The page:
Professor: Barbara Mossberg
In the woods, on the wine dark seas, following the yellow brick road-- witches and monsters and tempters at every bend and even in the mirror: this seminar explores the power of story to illuminate our lives as a momentous learning journey. In today’s culture we say “epic” to mean something enormous, whether a sandwich, wave, or adventure, although most people do not think of our own everyday lives as so large-scale. As individuals and in teams, our class will read and recreate –and argue translations of--a handful of famous pre-modern classic epics featuring Homer’s The Odyssey, including Dante’s Divine Comedy, Gilgamesh, Virgil’s The Aeneid, Rostand’s Cyrano de Bergerac, and Cervantes’ Don Quixote. We will ask why and how classics can matter in our world today.
Tracking today’s “classic” covers of epic in literature and film through the lens of our iconic models, such as Henry David Thoreau’s Walden, Whitman, and filmed stories such as Wizard of Oz, Disney’s Beauty and the Beast, and Tarsem’s The Fall, we will get to the root of epic meaning by creating our own dramatic enactments, do scholarly and critical analysis and close readings, and reflect on films and texts, in journals, poems, and essays. We will ponder classics’ enduring power as we creatively engage with the way minds make heroic the struggle to tell us the story. Thousands of years old, invoked by the Muse, chanted around a fire, or expressed as poetry, personal essays, lyric drama, or film musical, these works of epic imagination have influenced historic civic heroes from John Muir, Anne Frank, John F. Kennedy, Martin Luther King, The Freedom Writers, Gandhi, Nikki Giovanni, to Dr. Paul Farmer. How can preposterous and outlandish and idiosyncratic epic scenarios possibly mean something to us in our own lives today?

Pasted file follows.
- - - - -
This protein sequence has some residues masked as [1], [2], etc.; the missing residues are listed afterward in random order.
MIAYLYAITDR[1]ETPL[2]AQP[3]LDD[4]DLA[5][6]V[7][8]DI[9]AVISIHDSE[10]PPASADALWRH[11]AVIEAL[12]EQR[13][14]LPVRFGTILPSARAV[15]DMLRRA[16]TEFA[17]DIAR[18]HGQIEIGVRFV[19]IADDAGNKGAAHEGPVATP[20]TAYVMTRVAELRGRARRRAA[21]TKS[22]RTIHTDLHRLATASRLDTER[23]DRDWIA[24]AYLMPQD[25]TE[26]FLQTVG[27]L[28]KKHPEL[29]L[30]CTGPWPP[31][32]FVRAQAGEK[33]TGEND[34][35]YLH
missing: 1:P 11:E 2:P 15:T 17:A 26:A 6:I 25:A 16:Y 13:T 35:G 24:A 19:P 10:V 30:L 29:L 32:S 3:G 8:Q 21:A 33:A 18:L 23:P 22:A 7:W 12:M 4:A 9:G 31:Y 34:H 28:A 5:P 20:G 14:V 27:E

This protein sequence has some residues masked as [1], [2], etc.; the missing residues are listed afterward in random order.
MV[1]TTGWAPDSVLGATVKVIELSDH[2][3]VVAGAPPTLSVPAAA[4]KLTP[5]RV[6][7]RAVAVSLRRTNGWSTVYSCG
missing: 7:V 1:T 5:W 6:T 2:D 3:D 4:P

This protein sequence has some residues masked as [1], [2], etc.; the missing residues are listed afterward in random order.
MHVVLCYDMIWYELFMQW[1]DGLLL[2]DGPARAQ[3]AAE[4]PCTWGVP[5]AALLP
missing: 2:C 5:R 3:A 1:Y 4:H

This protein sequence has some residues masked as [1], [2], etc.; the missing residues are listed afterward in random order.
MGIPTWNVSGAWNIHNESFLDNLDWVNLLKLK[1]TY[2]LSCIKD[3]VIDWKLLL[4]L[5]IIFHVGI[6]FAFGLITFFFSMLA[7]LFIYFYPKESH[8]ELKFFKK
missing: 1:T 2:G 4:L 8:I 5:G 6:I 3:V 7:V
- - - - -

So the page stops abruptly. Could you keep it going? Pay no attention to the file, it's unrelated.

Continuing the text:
Through the magic mirror of epic, works on love and war and identity and life dreams and goals may reflect our own real life struggles. Dante’s dark woods, the Walden woods where Thoreau saunters to “live deliberately,” Dorothy’s whirlwind journey in Oz, Odysseus’s turbulent seas, or the mirror in which Cyrano and the beast confront themselves, may reveal our own lives as epic terrain—and the wild and heroic in each person’s journey.